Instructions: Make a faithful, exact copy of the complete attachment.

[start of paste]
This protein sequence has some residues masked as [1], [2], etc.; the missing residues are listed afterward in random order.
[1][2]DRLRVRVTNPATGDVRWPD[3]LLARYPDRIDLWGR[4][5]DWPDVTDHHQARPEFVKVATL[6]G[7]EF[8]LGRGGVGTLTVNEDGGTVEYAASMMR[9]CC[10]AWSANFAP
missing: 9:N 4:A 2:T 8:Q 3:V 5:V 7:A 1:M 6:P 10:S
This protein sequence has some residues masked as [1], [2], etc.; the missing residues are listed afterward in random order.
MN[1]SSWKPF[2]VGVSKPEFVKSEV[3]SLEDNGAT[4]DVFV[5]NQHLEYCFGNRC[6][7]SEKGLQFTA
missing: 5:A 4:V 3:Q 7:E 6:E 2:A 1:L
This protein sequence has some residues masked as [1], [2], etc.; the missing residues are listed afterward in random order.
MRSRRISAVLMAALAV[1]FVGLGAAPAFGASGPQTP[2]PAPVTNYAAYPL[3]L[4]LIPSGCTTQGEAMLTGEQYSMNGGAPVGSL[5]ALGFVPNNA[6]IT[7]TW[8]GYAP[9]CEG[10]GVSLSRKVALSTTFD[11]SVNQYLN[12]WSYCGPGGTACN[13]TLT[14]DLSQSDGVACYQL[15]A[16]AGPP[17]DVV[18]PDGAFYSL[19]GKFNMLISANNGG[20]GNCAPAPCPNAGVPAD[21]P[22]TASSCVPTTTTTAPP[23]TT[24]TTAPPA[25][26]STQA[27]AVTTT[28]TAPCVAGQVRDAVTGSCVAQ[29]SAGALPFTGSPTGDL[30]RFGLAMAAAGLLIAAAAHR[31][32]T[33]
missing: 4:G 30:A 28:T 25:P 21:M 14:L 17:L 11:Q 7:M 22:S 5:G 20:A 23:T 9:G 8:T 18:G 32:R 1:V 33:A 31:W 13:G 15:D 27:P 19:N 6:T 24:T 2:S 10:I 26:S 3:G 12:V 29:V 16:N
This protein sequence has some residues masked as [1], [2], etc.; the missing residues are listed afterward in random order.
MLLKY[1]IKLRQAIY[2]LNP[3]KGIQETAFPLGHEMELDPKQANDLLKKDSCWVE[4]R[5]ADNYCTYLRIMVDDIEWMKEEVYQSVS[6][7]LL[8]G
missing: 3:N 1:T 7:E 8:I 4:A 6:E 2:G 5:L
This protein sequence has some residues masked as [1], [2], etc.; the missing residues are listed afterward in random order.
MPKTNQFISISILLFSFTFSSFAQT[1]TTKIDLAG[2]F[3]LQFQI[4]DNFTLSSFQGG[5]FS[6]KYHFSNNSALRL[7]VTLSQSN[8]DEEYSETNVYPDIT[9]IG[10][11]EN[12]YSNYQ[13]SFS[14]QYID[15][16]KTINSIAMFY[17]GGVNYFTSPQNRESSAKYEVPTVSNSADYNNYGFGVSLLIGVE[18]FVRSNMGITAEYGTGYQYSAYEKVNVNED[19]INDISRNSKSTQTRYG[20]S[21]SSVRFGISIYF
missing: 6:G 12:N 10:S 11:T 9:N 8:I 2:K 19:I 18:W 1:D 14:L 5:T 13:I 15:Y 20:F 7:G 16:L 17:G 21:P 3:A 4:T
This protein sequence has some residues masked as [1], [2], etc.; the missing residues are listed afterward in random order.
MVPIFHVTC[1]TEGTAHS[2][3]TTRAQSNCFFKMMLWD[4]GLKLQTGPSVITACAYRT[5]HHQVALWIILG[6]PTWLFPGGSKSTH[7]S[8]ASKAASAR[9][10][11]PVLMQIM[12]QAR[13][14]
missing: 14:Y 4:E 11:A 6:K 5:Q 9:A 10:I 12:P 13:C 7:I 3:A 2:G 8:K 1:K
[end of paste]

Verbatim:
This protein sequence has some residues masked as [1], [2], etc.; the missing residues are listed afterward in random order.
[1][2]DRLRVRVTNPATGDVRWPD[3]LLARYPDRIDLWGR[4][5]DWPDVTDHHQARPEFVKVATL[6]G[7]EF[8]LGRGGVGTLTVNEDGGTVEYAASMMR[9]CC[10]AWSANFAP
missing: 9:N 4:A 2:T 8:Q 3:V 5:V 7:A 1:M 6:P 10:S
This protein sequence has some residues masked as [1], [2], etc.; the missing residues are listed afterward in random order.
MN[1]SSWKPF[2]VGVSKPEFVKSEV[3]SLEDNGAT[4]DVFV[5]NQHLEYCFGNRC[6][7]SEKGLQFTA
missing: 5:A 4:V 3:Q 7:E 6:E 2:A 1:L
This protein sequence has some residues masked as [1], [2], etc.; the missing residues are listed afterward in random order.
MRSRRISAVLMAALAV[1]FVGLGAAPAFGASGPQTP[2]PAPVTNYAAYPL[3]L[4]LIPSGCTTQGEAMLTGEQYSMNGGAPVGSL[5]ALGFVPNNA[6]IT[7]TW[8]GYAP[9]CEG[10]GVSLSRKVALSTTFD[11]SVNQYLN[12]WSYCGPGGTACN[13]TLT[14]DLSQSDGVACYQL[15]A[16]AGPP[17]DVV[18]PDGAFYSL[19]GKFNMLISANNGG[20]GNCAPAPCPNAGVPAD[21]P[22]TASSCVPTTTTTAPP[23]TT[24]TTAPPA[25][26]STQA[27]AVTTT[28]TAPCVAGQVRDAVTGSCVAQ[29]SAGALPFTGSPTGDL[30]RFGLAMAAAGLLIAAAAHR[31][32]T[33]
missing: 4:G 30:A 28:T 25:P 21:M 14:L 17:L 11:Q 7:M 22:S 5:G 20:A 23:T 9:G 8:T 18:G 32:R 1:V 33:A 31:W 13:G 15:D 27:P 19:N 6:T 24:T 2:S 10:I 26:S 3:G 12:V 29:V 16:N
This protein sequence has some residues masked as [1], [2], etc.; the missing residues are listed afterward in random order.
MLLKY[1]IKLRQAIY[2]LNP[3]KGIQETAFPLGHEMELDPKQANDLLKKDSCWVE[4]R[5]ADNYCTYLRIMVDDIEWMKEEVYQSVS[6][7]LL[8]G
missing: 3:N 1:T 7:E 8:I 4:A 6:E 2:G 5:L
This protein sequence has some residues masked as [1], [2], etc.; the missing residues are listed afterward in random order.
MPKTNQFISISILLFSFTFSSFAQT[1]TTKIDLAG[2]F[3]LQFQI[4]DNFTLSSFQGG[5]FS[6]KYHFSNNSALRL[7]VTLSQSN[8]DEEYSETNVYPDIT[9]IG[10][11]EN[12]YSNYQ[13]SFS[14]QYID[15][16]KTINSIAMFY[17]GGVNYFTSPQNRESSAKYEVPTVSNSADYNNYGFGVSLLIGVE[18]FVRSNMGITAEYGTGYQYSAYEKVNVNED[19]INDISRNSKSTQTRYG[20]S[21]SSVRFGISIYF
missing: 6:G 12:N 10:S 11:T 9:N 8:I 2:K 19:I 18:W 1:D 14:L 5:T 13:I 15:Y 20:F 7:G 16:L 17:G 21:P 3:A 4:T
This protein sequence has some residues masked as [1], [2], etc.; the missing residues are listed afterward in random order.
MVPIFHVTC[1]TEGTAHS[2][3]TTRAQSNCFFKMMLWD[4]GLKLQTGPSVITACAYRT[5]HHQVALWIILG[6]PTWLFPGGSKSTH[7]S[8]ASKAASAR[9][10][11]PVLMQIM[12]QAR[13][14]
missing: 14:Y 4:E 11:A 6:K 5:Q 9:A 10:I 12:P 13:C 7:I 3:A 2:G 8:K 1:K